Dear Bro. -------- --------,
My name is David Brosnahan and I just finished listening to your talk at the 2016 FAIR conference about insurgency. I write a blog at ldsdoctrine.blogspot.com. I very much enjoyed your talk as it really got me pondering about your topic.
It seems that this talk was a bit in reaction to "Even unto Bloodshed" which used the Book of Mormon to justify the current US war on terrorism. While I agree with your disaproval of that book and its conclusions, I don't think your disapproval took you in the right direction. Your tone in the talk seemed slightly critical of certain aspects of the Book of Mormon as well as certain aspects of Church policy that might be viewed as harsh or might cause guilt (eg. talk on pornography).
It seemed to me that you were more in favor of policies that show unconditional love in most circumstances and less supportive of policies that might "enlarge the wounds of those who are already wounded" (Jacob 2:9). This is, in fact, a major theme of the Book of Mormon. Teaching according to the Holy Order in the Book of Mormon was compared and contrasted to Nehor, priestcraft, and the corrupt practice of only preaching a positive-only, "popular" doctrine. The true prophets, on the other hand, were duty bound to call the people to repentance and as Nephi from his tower commented a bit sarcastically, "why have ye gathered yourselves together? That I may tell you of your iniquities?" (Hel 17:13).
The truth is, that abscesses like sins sometimes need to be painfully drained before healing salve applied. God instructs us to sometimes reprove each other, followed up by a demonstration of increased love.
I think there may be a misunderstand about the nature of conspiracy and consequently a possible misunderstanding about what Captain Moroni and others like Lachonus were fighting against.
We first need to understand the term robber vs. thief. The term robber is not being used in the Book of Mormon to vilify the socially and politically marginalized. Rabbi Chaim Richman of the Temple Institute has explained that robbery in the Bible (hamas), was a great sin leading to the Great Flood. "the whole world was filled with violence" (hamas = robbery).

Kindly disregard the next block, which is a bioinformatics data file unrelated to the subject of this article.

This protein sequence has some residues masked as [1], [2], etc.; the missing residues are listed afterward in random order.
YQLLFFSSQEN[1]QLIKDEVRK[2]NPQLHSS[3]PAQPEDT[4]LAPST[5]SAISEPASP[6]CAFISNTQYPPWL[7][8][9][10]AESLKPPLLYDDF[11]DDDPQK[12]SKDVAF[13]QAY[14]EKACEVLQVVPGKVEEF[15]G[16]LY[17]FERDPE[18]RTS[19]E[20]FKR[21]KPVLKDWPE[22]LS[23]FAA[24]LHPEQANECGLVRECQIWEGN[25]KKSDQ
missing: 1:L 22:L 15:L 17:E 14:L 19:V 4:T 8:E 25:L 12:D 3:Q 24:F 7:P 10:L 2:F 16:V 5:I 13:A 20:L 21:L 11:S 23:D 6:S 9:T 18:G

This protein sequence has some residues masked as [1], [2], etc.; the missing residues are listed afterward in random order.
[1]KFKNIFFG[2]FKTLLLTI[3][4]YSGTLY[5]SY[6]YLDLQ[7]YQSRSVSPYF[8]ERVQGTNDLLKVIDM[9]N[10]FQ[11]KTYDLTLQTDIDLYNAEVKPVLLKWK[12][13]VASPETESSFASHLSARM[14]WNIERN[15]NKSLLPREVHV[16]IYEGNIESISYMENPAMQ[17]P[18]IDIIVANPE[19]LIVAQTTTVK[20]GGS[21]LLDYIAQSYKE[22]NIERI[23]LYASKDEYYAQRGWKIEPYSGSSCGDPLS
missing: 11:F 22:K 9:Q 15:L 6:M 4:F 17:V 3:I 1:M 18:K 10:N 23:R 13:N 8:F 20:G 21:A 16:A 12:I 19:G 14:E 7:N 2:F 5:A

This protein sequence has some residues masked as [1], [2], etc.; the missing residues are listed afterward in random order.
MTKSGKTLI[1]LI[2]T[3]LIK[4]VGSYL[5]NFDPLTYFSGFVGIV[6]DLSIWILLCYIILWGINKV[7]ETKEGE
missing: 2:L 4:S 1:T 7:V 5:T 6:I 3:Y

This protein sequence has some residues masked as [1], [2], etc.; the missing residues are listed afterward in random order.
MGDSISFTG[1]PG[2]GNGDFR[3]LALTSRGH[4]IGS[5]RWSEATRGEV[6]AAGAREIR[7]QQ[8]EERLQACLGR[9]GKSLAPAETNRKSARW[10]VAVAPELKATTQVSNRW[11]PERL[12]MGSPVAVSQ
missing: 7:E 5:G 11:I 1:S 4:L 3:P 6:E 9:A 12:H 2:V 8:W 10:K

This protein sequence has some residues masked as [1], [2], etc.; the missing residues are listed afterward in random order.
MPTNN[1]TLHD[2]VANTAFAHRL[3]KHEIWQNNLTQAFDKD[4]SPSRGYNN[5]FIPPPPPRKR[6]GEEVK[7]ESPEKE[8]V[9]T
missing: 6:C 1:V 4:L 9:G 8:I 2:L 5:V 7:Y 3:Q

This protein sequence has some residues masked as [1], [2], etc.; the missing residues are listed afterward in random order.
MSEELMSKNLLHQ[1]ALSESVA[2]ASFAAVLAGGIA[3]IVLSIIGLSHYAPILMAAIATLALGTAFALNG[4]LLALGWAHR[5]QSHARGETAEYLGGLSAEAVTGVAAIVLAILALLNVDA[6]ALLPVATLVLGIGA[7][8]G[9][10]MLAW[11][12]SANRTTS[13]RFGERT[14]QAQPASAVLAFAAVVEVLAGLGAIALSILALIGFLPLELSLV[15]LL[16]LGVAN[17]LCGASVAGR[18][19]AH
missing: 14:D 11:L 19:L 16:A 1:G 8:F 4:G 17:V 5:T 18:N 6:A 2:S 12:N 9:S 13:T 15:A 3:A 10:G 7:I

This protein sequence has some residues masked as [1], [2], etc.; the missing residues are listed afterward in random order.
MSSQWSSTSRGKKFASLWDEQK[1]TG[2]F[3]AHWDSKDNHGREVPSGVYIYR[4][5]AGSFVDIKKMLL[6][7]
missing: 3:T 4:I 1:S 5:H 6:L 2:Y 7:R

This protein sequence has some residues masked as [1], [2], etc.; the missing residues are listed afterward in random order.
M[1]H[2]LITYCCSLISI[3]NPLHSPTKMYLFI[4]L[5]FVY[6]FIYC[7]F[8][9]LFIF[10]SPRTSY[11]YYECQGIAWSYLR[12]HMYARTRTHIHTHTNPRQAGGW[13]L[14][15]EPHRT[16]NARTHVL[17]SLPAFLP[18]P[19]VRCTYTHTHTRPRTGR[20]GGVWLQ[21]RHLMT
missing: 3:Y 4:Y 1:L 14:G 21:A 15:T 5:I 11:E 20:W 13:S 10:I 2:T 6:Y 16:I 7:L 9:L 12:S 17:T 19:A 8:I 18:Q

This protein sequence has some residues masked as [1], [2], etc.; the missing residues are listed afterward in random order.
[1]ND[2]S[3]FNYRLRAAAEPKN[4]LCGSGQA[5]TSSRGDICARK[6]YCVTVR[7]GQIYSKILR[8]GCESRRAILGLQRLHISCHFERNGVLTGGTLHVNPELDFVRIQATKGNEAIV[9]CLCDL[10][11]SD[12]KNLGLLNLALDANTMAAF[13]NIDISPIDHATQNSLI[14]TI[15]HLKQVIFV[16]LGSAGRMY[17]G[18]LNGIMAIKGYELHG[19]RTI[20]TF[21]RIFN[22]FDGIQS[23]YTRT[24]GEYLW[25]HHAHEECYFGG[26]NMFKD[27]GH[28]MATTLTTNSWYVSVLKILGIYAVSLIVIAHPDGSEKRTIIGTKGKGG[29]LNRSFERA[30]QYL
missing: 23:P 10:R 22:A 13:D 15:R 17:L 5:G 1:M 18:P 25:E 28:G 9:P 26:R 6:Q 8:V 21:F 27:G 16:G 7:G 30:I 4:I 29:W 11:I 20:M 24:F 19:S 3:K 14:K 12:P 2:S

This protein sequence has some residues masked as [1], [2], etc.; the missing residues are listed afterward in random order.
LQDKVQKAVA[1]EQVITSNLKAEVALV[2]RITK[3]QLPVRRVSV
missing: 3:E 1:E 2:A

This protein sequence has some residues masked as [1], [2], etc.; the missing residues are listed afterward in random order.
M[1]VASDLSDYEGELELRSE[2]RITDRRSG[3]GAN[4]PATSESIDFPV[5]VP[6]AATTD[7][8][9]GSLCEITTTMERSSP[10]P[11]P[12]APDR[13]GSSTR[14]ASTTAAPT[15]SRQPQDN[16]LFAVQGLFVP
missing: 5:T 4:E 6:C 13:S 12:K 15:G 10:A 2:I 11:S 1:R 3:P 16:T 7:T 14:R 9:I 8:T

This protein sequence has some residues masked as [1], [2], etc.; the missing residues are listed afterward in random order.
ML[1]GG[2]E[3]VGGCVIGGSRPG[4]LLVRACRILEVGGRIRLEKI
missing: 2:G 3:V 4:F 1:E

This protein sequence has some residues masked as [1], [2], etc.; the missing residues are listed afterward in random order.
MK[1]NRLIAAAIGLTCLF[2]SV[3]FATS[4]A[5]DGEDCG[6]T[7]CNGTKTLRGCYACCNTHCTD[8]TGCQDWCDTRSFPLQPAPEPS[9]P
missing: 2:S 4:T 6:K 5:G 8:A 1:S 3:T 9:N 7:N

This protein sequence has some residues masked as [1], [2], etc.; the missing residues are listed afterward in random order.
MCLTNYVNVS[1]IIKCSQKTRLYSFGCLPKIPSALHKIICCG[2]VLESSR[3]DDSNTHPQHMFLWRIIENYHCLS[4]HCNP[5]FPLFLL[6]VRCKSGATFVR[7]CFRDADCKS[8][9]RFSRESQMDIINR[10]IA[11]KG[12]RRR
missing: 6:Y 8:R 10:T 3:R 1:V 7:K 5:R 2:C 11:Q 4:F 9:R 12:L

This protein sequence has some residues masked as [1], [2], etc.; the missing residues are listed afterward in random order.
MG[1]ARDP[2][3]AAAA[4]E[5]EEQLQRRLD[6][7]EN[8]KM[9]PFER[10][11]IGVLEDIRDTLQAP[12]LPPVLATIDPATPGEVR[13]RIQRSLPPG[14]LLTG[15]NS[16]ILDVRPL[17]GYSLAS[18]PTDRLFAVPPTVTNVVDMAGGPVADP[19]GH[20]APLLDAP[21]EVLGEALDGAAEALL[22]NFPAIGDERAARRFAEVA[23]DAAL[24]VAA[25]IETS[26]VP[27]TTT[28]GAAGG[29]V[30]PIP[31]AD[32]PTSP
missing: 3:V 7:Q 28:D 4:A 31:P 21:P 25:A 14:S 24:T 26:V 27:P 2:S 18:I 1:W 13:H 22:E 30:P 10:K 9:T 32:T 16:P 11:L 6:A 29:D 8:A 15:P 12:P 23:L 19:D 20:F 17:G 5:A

Rabbi Richman goes on to explain the meaning of robbery using the following anecdote. Imagine there is a bean-seller selling beans in the market. If one person stole all this man's beans, the bean-seller would be bankrupt and the law broken. But if all the town conspired against the bean-seller to only steal one bean each, the bean-seller's business would still be destroyed but no law would be broken. This conspiracy to destroy within the constraints of the law is the true meaning of robbery (hamas).
Because we fail to understand the nature of secret combinations, works of darkness, and conspiracy in the Book of Mormon, many LDS and non-LDS are blind to the true nature and operation of conspiracy in the world around us today. I agree with you in your disapproval of the seemingly endless wars in the Middle East, but I don't think that we need to criticize Captain Moroni or sympathize with the ISIS insurgency to arrive at this same conclusion. In my opinion, the Book of Mormon does not justify the current preemptive US war on terror. But if we really understood the warning of the Book of Mormon we would realize the secret combinations around us have already gotten above us (Ether 8).
So, what was really going on in the Book of Mormon? The Gadiantons were not a picked-on ethnic minority. Although Gadianton-leaders no doubt recruited the marginalized. Gadianton leaders were king-men whose main purpose, like the Lamanites, was to steal (legally or illegally) from the workers instead of producing for themselves. The early Lamanites found it easier to steal from the industrious Nephites instead of learning to plant and cultivate their own fields. This is why the Lamanites permitted the Nephites to return to the Land of Nephi fully intending to enslave them later.
Pretty soon, Nephites fell prey to the same greed to live off the sweat and productivity of others. After establishing a Republic, the king men first tried to overcome via election. When that failed, they didn't give up but joined together with the Lamanites (Amlici, Amalikiah) seeking to enslave their own people and glut themselves off their labors. But the king-men failed again and again.
By the way, a king works solely for the interests of the king-men like a CEO works for the interests of the principle shareholders. Its the king-men and not the king that holds true power via hidden influence over perceived authority. If a king goes rogue, he is assassinated and replaced
After many failures, the king-men devise yet another strategy. Instead of openly confronting their opposition politically or militarily, they went underground forming secret combinations and infiltrating the government from within via the courts and corrupting the laws with endless loopholes that judge a king-man by the loophole letter and not provable intent. The Nephites built up these secret combinations by joining with them in their spoils.
The reason why the free-men gave land to the king-men, was because these certain king-men had repented and finally covenanted to subsist on their own labors and not the labors of others. This is why Lachoneus' strategy was so brilliant. By gathering in the center of the Nephite lands, the skill-less Gadiantons, who subsisted purely on pillaging (hired pillaging), couldn't provide for themselves.
Isa 65:21-22 And they shall build houses, and inhabit them; and they shall plant vineyards, and eat the fruit of them. They shall not build, and another inhabit; they shall not plant, and another eat: for as the days of a tree are the days of my people, and mine elect shall long enjoy the work of their hands.
David Brosnahan MD